Taylor Swift Explains the Meaning Behind 'Fortnight,' 'Clara Bow' and More “The Tortured Poets Department” Tracks

Swift discusses her songwriting process for several 'TTPD' tracks in new commentary for iHeartRadio and Amazon Music

<p>Beth Garrabrant</p> Taylor Swift

Beth Garrabrant

Taylor Swift

Taylor Swift is pulling back the curtain — just a bit — on her legendary pen.

When The Tortured Poets Department was released on April 19, the singer-songwriter, 34, provided special commentary on the record — as well as in-depth insights into a selection of songs including “Clara Bow,” “Fortnight,” and more — as iHeartRadio premiered it.

Swift gave even more insights on the already critically acclaimed album to Amazon Music for its special Tortured Poets Department listening experience: Taylor Swift Track by Track.

Related: Taylor Swift Smashes Spotify Single-Day Records with Most-Streamed Artist and Album

Introducing the record on iHeartRadio, she said that “a lot of the songs on The Tortured Poets Department deal with the idea of heartbreak or loss in a metaphor of something else.”

"Down Bad"

In “Down Bad,’” for example, Swift said she compared “the idea of being love bombed where someone, you know, rocks your world and dazzles you then kind of abandons you as an alien abduction where this girl was abducted by aliens but she wanted to stay with them and then when they like drop her off back in her hometown she’s like, ‘Where are you going? I liked it there, it was weird but it was cool, come back!’”

“The character in the song just felt like, ‘I’ve just been exposed to a whole different galaxy and universe I didn’t know was possible, how can you put me somewhere I was before?’”


<p>Taylor Swift/ Youtube</p> Taylor Swift and Post Malone in the music video for "Fortnight"

Taylor Swift/ Youtube

Taylor Swift and Post Malone in the music video for "Fortnight"

Discussing opening track “Fortnight,” which features Post Malone, Swift told Amazon Music that it “exhibits a lot of the common themes that run throughout this album,” one of the biggest being “fatalism — longing, pining away, lost dreams.”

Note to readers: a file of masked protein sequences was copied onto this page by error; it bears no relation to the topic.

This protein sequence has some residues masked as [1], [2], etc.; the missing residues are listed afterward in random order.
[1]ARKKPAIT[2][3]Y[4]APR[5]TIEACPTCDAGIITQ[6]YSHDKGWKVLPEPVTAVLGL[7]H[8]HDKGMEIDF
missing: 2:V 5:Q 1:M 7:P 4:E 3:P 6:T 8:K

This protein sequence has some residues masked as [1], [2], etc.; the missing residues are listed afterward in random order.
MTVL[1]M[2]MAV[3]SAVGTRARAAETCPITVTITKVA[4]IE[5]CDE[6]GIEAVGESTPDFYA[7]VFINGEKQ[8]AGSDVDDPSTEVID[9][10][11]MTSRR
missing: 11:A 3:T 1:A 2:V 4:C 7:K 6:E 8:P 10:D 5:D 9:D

"I think that it’s a very fatalistic album in that there are lots of very dramatic lines about life or death. ‘I love you, it’s ruining my life.’ These are very hyperbolic, dramatic things to say,” she said. “It’s that kind of album.”

Related: Post Malone Raves About Taylor Swift After The Tortured Poets Department Feature on 'Fortnight': 'I Am Floored by Your Heart'

In her iHeartRadio commentary, she added that she “always imagined that it took place in this, like, American town where the American Dream you thought would happen to you didn’t, right?”


The second guest act on The Tortured Poets Department comes in “Florida!!!” — a haunting track that Swift both penned and sang with Florence and the Machine's Florence Welch.

Reflecting on the “jumping-off point” she used to write the tune with Welch, 37, during the record’s iHeartRadio premiere, the Midnights songstress said, “I think I was coming up with this idea of like, what happens when your life doesn’t fit, or your choices you’ve made catch up to you, and you’re surrounded by these harsh consequences and judgment, and circumstances did not lead you to where you thought you’d be, and you just want to escape from everything you’ve ever known, is there a place you could go?”

<p>Matt Winkelmeyer/Getty; Gilbert Flores/Billboard via Getty</p> Florence Welch of Florence and the Machine; Taylor Swift